Like its parent organization, Gavi has largely depended on the “largesse of pharmaceutical companies,” Prabhala said: “It truly believed in the pandemic that all you needed to do is talk to pharmaceutical companies.” It offered to buy jabs from Western manufacturers including AstraZeneca and Novavax before they had been approved, making it a good deal for those companies.
A related wrinkle is that Covax will only distribute vaccines approved in the West, or by the WHO. Since that has until recently only included U.S. or UK-made vaccines they largely ignored those produced elsewhere, like China’s Sinovac and Coronavax. Now that that Sinovac and Sinopharm, another Chinese vaccine, have gotten WHO approval, Covax will likely depend on them to help meet its already dangerously modest targets, and pick up the slack left by more sparsely produced Pfizer and AstraZeneca vaccines. Though they’ve been approved, Covax has not delivered any Moderna or Janssen doses.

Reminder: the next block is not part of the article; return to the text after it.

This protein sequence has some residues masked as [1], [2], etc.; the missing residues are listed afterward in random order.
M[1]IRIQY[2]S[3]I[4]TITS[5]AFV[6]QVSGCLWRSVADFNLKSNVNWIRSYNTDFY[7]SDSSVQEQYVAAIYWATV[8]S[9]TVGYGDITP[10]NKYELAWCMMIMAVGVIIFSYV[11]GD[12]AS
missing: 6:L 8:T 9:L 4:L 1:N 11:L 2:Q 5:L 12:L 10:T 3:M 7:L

The continuing crisis of international vaccine rollout is disturbing not just in its own right, but for how it suggests the climate crisis will be handled. There are plenty of overlaps between the two: The countries being worst hit by Covid-19 also tend to be worst hit by climate-fueled storms, droughts and heatwaves. The violently unequal rollout brings other lessons, too. The White House has also been keen to frame climate action as a profitable opportunity for U.S. companies to hoard valuable green intellectual property and outcompete the administration’s geopolitical rivals. As Biden told a joint session of Congress, “we have to develop and dominate the products and technologies of the future: advanced batteries, biotechnology, computer chips, clean energy,” in order for the U.S. to “win the twenty-first century.” Making those critical technologies subject to the kind of retrograde IP protections now constraining vaccines will allow corporations to charge exorbitant rents for the right to decarbonize. That not only poses barriers to deploying clean energy, but could make cheap new coal plants—likely to keep running for decades—a more attractive option for countries where millions still lack electricity. No country will “win the twenty-first century” so long as investors and executives can choke off paths to low-carbon development.